How an Indoor Living Wall Can Help You Beat the Heat

Summer is upon us, and for most of the country that means sunny days, rising temperatures and plenty of heat. While the hotter weather might signal the start of vacation for some, it’s also an indication that your cooling system will be working overtime. That increased demand on your AC means you’re using more energy — and more dollars — to keep your home or office from overheating.

Believe it or not, adding an indoor living wall to your space can help mitigate those increased costs. These green, eco-friendly structures act as a barrier by blocking solar radiation and preventing heat from entering inside during those warm summer months. In fact, studies have shown that living walls can reduce the temperature of a room and cut energy costs by up to 23 percent.

So how, exactly, do plants do this?

Dropping Temperatures with Transpiration

Plants are pretty miraculous — we already know that they can make their own food through photosynthesis, but did you know they can also, to an extent, regulate their temperatures? Through a process called transpiration, plants are able to cool themselves and their surrounding environments. Transpiration refers to the movement of water through a plant and its evaporation from different parts of the plant, including the leaves, stems and flowers. The process, which is also associated with the diffusion of carbon dioxide during photosynthesis, cools off the plant and enables nutrients and water to be delivered from the roots throughout the plant.

Now, imagine an indoor living wall filled with hundreds of plants — all of which are going through the transpiration process. As you might have guessed, the cooling effect is multiplied, resulting in a room that’s cooler and more comfortable for everyone.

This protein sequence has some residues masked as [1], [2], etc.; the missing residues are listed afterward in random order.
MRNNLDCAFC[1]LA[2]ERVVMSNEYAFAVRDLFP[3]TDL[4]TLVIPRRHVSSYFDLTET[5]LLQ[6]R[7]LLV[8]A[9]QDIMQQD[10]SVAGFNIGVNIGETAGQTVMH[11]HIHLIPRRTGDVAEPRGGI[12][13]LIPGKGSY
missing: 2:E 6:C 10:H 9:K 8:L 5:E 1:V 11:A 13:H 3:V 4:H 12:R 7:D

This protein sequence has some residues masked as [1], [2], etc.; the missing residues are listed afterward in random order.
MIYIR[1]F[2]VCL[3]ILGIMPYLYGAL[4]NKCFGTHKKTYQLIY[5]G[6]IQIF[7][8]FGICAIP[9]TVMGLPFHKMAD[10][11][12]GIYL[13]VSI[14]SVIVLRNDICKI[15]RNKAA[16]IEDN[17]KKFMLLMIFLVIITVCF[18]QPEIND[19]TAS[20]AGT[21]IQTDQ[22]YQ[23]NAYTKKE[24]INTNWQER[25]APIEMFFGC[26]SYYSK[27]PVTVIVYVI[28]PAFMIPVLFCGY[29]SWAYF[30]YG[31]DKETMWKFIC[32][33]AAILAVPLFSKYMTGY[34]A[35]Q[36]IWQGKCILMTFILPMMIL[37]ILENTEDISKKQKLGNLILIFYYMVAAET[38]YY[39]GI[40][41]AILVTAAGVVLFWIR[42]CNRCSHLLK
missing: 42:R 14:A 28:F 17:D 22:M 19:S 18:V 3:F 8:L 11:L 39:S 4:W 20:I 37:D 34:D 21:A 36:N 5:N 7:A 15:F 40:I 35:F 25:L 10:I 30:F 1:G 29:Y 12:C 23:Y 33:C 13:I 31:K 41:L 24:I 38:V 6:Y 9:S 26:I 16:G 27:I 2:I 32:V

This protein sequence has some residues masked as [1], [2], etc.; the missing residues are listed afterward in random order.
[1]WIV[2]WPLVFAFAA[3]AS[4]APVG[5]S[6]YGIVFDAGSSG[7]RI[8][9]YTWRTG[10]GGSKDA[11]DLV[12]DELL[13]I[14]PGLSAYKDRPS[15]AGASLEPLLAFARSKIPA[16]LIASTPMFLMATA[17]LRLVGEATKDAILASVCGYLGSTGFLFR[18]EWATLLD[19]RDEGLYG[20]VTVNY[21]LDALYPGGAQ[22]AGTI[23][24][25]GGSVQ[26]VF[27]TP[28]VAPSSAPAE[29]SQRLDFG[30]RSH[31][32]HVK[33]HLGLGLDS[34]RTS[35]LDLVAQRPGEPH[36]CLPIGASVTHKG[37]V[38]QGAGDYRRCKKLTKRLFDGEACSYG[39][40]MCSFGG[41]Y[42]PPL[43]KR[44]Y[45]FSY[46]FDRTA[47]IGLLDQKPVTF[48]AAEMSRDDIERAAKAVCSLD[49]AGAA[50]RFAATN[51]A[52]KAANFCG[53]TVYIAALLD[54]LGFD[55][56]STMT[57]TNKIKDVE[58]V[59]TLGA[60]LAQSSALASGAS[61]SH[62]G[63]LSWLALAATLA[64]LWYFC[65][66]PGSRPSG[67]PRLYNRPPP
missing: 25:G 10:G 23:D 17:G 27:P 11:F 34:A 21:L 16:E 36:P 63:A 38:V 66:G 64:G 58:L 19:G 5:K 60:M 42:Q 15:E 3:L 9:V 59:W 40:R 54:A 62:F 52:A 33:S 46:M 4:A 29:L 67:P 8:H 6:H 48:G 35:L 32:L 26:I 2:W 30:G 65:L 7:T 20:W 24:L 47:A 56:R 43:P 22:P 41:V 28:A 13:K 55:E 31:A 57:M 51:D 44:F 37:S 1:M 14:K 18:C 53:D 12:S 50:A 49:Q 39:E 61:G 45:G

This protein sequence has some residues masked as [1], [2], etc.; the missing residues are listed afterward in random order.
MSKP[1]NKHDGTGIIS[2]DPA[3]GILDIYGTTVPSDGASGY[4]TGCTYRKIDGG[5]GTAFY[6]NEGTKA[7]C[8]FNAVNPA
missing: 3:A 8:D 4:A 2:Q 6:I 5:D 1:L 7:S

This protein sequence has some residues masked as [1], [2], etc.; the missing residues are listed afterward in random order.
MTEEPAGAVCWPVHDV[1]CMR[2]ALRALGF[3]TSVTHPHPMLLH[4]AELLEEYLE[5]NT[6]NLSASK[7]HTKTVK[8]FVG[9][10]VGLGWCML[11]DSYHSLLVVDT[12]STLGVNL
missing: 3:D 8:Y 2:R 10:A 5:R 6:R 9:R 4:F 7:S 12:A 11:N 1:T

Yet indoor living walls aren’t the only way to keep your cool this summer — outdoor living walls also offer many of the same cooling benefits.

Keeping Cool with Outdoor Living Walls

Constructing a living wall on the exterior of your building can also result in cost and energy-saving benefits. When placed on an outside wall, vertical gardens can reduce the temperature of that wall by up to 18 degrees Fahrenheit. Additionally, they can help protect a building’s facade from the harsh effects of temperature fluctuations. According to this study, “green vegetation can help cool down the temperature through latent heat loss and improve the reflectivity of incident solar radiation.”

If you’re looking to play it cool and keep energy costs low, consider installing an indoor living wall (or an outdoor one!) this summer. At TrueVert®, we can help you create the ideal vertical garden before it gets too hot.

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